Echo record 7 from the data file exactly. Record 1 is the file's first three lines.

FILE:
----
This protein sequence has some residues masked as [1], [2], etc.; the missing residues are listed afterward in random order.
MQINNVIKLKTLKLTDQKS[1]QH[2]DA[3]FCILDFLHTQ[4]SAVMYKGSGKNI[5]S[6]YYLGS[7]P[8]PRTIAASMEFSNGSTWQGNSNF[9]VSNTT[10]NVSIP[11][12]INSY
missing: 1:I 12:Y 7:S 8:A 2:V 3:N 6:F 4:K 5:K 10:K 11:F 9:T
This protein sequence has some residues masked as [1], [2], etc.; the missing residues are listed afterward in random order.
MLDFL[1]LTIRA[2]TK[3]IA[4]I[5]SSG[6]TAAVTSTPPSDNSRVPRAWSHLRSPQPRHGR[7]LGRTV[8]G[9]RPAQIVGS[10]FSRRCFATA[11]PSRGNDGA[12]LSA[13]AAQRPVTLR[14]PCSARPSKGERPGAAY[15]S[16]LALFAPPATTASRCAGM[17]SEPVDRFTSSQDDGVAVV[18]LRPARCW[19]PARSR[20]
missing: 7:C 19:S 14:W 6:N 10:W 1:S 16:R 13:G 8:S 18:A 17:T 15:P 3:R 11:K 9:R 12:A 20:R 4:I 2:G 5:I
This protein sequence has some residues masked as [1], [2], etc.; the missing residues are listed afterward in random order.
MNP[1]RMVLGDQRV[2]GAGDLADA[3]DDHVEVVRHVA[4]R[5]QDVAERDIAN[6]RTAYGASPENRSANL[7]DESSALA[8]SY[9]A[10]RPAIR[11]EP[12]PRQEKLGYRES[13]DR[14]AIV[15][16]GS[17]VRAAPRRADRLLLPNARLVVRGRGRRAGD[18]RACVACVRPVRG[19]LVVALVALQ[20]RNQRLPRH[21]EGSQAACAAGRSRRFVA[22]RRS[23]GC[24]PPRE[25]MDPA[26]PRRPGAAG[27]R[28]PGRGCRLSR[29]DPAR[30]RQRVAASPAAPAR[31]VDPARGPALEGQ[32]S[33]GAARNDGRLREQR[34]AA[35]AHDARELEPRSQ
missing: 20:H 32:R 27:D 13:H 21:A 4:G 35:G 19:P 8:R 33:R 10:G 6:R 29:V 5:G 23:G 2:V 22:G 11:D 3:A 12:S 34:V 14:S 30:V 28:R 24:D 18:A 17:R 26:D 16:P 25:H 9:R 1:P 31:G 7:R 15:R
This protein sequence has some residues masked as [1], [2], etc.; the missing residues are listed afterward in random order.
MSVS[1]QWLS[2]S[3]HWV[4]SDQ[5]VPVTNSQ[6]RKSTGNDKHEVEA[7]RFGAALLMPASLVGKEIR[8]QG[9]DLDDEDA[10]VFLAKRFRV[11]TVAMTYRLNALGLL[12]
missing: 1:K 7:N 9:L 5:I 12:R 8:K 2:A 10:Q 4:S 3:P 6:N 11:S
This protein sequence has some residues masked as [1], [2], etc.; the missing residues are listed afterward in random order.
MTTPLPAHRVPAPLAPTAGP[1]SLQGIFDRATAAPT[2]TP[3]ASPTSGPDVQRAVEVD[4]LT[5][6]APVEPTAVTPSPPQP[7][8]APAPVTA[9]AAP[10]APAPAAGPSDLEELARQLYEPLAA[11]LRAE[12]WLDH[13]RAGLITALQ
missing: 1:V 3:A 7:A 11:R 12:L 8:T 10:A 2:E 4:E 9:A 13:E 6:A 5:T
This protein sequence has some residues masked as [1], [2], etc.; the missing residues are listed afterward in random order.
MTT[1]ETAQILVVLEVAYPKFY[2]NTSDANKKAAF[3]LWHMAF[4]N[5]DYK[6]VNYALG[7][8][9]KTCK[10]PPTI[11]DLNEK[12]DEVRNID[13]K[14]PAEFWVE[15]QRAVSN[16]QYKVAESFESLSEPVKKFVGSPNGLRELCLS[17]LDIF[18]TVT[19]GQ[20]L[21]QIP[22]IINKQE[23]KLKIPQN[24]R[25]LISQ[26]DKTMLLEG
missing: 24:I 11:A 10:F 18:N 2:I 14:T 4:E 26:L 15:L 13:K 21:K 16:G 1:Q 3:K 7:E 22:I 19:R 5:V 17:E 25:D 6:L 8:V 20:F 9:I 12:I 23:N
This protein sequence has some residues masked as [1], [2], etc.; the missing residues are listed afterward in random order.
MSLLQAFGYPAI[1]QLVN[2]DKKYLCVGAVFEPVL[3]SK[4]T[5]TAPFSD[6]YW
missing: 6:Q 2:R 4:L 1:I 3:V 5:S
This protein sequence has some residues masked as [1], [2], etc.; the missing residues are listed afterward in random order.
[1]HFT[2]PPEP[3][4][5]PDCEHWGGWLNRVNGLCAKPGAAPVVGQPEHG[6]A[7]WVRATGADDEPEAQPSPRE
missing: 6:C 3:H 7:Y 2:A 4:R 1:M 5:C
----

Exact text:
This protein sequence has some residues masked as [1], [2], etc.; the missing residues are listed afterward in random order.
MSLLQAFGYPAI[1]QLVN[2]DKKYLCVGAVFEPVL[3]SK[4]T[5]TAPFSD[6]YW
missing: 6:Q 2:R 4:L 1:I 3:V 5:S